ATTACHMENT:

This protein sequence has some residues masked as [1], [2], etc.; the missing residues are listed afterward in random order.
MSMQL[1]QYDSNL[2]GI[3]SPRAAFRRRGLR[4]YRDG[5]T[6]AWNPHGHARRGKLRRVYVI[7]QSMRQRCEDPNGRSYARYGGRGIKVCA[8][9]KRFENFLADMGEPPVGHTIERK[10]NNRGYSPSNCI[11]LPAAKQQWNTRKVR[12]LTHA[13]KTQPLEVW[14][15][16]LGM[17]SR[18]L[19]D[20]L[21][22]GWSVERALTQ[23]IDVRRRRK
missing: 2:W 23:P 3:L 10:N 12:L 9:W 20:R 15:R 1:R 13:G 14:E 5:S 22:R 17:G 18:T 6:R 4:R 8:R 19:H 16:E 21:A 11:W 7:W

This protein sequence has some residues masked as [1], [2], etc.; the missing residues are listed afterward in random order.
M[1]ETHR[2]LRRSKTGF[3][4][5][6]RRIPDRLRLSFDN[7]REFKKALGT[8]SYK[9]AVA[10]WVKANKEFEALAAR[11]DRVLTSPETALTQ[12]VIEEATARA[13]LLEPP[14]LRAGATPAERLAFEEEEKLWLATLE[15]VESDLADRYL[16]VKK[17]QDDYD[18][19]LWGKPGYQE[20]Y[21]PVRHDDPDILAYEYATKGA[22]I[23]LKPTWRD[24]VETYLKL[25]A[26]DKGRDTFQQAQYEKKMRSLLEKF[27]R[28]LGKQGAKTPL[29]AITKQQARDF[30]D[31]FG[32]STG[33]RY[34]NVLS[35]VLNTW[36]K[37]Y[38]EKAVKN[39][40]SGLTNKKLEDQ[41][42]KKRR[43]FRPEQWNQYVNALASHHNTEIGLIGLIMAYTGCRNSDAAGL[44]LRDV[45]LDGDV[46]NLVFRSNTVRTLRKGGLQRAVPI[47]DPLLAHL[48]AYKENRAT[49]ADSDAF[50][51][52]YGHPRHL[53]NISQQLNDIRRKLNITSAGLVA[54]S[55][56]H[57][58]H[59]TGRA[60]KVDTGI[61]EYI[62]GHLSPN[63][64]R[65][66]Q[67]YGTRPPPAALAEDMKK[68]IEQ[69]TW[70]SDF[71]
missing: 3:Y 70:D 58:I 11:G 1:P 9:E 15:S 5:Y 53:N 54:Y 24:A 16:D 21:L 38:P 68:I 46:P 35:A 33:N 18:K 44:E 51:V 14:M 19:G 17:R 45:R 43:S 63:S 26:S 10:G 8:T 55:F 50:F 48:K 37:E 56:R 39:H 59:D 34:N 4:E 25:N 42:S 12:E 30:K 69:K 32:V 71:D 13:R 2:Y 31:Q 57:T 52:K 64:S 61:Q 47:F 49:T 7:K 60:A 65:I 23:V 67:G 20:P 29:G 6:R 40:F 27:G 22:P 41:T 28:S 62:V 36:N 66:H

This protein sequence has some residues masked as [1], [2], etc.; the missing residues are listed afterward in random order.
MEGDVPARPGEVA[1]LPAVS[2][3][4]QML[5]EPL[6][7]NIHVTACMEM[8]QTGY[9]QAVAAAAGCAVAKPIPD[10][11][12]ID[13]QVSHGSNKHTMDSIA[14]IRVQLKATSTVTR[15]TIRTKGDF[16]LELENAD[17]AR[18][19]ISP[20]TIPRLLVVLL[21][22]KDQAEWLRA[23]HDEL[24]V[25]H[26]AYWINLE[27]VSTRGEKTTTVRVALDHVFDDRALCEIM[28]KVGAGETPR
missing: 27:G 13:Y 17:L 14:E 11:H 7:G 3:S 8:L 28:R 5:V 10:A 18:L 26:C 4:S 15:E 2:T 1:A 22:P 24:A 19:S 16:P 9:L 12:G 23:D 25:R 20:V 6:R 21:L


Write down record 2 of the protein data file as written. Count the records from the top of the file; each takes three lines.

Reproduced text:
This protein sequence has some residues masked as [1], [2], etc.; the missing residues are listed afterward in random order.
M[1]ETHR[2]LRRSKTGF[3][4][5][6]RRIPDRLRLSFDN[7]REFKKALGT[8]SYK[9]AVA[10]WVKANKEFEALAAR[11]DRVLTSPETALTQ[12]VIEEATARA[13]LLEPP[14]LRAGATPAERLAFEEEEKLWLATLE[15]VESDLADRYL[16]VKK[17]QDDYD[18][19]LWGKPGYQE[20]Y[21]PVRHDDPDILAYEYATKGA[22]I[23]LKPTWRD[24]VETYLKL[25]A[26]DKGRDTFQQAQYEKKMRSLLEKF[27]R[28]LGKQGAKTPL[29]AITKQQARDF[30]D[31]FG[32]STG[33]RY[34]NVLS[35]VLNTW[36]K[37]Y[38]EKAVKN[39][40]SGLTNKKLEDQ[41][42]KKRR[43]FRPEQWNQYVNALASHHNTEIGLIGLIMAYTGCRNSDAAGL[44]LRDV[45]LDGDV[46]NLVFRSNTVRTLRKGGLQRAVPI[47]DPLLAHL[48]AYKENRAT[49]ADSDAF[50][51][52]YGHPRHL[53]NISQQLNDIRRKLNITSAGLVA[54]S[55][56]H[57][58]H[59]TGRA[60]KVDTGI[61]EYI[62]GHLSPN[63][64]R[65][66]Q[67]YGTRPPPAALAEDMKK[68]IEQ[69]TW[70]SDF[71]
missing: 3:Y 70:D 58:I 11:G 1:P 9:E 15:S 5:Y 53:N 54:Y 24:A 16:D 21:L 38:P 68:I 46:P 35:A 33:N 18:K 44:E 51:V 14:M 19:G 17:R 45:R 43:S 63:S 26:S 10:G 8:T 55:F 50:F 48:K 37:E 56:R 39:H 59:D 34:N 4:E 25:N 42:S 12:E 30:K 69:K 32:V 71:D 13:R 2:Y 31:Q 57:T 52:K 64:S 61:Q 47:F 49:T 7:K 60:A 65:I 23:V 67:G 20:P 29:G 6:R 40:F 27:G 22:P 41:T 28:S 62:V 36:N 66:H